Ballooning is a change in average pressure which causes a radial contraction or swelling. If the tubing is free to move, the length of tubing will be either longer or shorter. If tubing cannot be moved, stress will be created in the tubing body.
Figure 1 illustrates ballooning of tubing. This will happen when internal pressure is higher than external pressure. Tubing will shorten if the tubing is free to move. If the tubing cannot be moved, ballooning will create a tension force on the packer.
Figure 1 – Ballooning
This article demonstrates a piston effect and how it will change the length of tubing with full detailed calculations.
For the analysis, Lubinski’s sign conventions are used.
Compression force = ⇑(+)
Tensile force = ⇓ (-)
Shorten in Length = (-)
Elongate in length = (+)
Note: The tubing is free to move.
Please see this in the reference section to get a full paper.
Total force change
Total length change
In many situations, a completion string may consist of several size of strings and components so total axial force must be carefully considered by applying a free body diagram concept. When the tubing string is free to move, forces will affect the tubing above where the force is applied.
Tapered string is a string which consists of more than one size of tubing. Hence, forces acting at tapers must be accounted for. Force depends on configurations of pipe and pressure and it will either decrease or increase surface load.
Figure 1 illustrates diagram of a tapered completion string. Wherever in the string there is a difference in outside diameter or inside diameter, there will be downwards or upwards force acting against the tapered edge. It is imperative to analyze each ledge and combine all the results in order to see the total effect. From Figure 1, F1 and F2 cause compression, but F3 creates tension force.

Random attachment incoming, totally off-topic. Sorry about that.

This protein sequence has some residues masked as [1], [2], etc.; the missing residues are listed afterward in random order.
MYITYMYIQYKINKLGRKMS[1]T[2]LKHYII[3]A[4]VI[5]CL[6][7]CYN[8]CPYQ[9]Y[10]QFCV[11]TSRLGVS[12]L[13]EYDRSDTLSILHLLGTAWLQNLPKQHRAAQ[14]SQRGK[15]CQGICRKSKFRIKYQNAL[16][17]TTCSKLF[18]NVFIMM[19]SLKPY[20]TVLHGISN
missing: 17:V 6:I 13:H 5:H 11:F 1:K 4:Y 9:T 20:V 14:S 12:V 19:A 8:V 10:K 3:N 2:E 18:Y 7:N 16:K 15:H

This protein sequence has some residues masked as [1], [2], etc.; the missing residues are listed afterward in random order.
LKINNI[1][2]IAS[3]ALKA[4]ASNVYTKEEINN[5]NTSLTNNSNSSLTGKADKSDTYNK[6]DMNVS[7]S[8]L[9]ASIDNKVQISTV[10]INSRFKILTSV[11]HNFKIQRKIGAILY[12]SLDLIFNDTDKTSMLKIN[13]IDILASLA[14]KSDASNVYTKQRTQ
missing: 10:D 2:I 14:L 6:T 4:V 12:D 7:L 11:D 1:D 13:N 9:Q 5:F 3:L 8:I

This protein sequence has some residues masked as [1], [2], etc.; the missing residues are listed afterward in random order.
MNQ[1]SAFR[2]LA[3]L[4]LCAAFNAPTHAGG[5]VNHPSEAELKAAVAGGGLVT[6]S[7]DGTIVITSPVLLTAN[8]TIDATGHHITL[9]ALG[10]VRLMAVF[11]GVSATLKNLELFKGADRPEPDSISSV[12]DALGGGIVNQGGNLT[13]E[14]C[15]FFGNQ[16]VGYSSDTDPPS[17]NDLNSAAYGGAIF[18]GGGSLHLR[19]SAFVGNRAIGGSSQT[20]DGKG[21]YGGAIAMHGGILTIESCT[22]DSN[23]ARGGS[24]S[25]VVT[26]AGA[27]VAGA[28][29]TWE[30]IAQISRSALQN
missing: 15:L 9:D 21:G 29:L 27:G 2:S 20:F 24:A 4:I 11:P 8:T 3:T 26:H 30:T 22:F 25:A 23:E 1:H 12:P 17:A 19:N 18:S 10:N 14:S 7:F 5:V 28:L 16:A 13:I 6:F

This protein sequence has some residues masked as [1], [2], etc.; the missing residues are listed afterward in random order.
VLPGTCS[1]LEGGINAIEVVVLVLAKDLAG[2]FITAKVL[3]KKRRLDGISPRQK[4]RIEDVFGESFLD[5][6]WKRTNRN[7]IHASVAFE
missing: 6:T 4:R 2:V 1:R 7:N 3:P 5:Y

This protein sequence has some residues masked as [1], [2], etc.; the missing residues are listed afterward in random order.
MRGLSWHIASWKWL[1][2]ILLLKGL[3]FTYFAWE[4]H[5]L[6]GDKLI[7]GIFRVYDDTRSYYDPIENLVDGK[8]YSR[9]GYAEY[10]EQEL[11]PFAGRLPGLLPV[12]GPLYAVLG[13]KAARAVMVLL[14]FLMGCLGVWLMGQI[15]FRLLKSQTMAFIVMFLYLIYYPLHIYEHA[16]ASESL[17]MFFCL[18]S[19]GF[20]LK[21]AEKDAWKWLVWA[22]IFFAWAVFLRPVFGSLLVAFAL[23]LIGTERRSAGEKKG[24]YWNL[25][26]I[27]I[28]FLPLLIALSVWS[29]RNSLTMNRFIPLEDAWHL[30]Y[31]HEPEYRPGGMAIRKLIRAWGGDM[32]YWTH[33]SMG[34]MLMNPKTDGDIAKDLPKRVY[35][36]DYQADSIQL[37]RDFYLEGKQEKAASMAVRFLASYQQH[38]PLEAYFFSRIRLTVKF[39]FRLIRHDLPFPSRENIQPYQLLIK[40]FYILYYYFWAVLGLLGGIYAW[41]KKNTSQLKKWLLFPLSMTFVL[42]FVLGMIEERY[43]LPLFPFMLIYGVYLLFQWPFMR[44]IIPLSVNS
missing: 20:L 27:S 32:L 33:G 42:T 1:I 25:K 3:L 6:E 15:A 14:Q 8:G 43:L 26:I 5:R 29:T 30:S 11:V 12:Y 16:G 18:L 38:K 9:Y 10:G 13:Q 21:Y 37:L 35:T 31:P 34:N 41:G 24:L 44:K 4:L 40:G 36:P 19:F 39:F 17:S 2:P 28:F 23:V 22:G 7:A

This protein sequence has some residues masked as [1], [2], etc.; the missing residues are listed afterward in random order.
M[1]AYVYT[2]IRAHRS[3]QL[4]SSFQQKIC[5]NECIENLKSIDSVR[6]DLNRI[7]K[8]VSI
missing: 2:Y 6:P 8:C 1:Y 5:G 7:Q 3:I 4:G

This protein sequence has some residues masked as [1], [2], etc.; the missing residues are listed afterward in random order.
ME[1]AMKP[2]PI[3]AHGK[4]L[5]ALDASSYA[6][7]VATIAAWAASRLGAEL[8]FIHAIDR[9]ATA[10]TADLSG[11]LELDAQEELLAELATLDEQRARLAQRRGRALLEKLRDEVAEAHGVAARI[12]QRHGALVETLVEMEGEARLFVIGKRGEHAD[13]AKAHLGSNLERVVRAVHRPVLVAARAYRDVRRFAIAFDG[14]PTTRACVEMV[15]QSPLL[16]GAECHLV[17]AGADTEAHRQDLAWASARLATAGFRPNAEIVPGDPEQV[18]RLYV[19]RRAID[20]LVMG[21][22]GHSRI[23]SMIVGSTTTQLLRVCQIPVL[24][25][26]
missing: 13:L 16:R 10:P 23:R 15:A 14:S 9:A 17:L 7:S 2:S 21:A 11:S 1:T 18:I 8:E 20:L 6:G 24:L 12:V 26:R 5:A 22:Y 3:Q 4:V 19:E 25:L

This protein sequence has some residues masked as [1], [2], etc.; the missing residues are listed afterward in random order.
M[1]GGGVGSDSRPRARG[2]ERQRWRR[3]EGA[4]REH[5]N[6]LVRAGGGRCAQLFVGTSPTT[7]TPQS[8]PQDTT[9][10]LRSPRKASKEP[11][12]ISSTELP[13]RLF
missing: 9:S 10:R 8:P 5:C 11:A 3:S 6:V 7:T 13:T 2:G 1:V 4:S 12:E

Figure 1 – Tapered String Configuration
When a tubular submerses into drilling fluid or completion fluid, it will affect how the force distribution works on the tubular. This article will describe how buoyancy will affect tubular weight and a location of neutral axial load (zero axial load).
Weight of Tubing in Air
When tubing is hung in the air, the string weight is equal to linear weight per foot multiplied by the total length of the string. The maximum tensile load is on surface and the zero axial load point is at the bottom.
- 5” Tubing
- Weight per length = 17.7 lb/ft
- Total Length = 10,000 ft
Total weight = 17.7 x 10,000 = 177,000 lb
Weight at the bottom of tubing is 0 and weight on top is 177,000 lb in tensile.
Figure 1 demonstrates force distribution of tubing hanging in air.
Figure 1 – Weight of Tubing in Air
Weight of Tubing When Submersed in Fluid Continue reading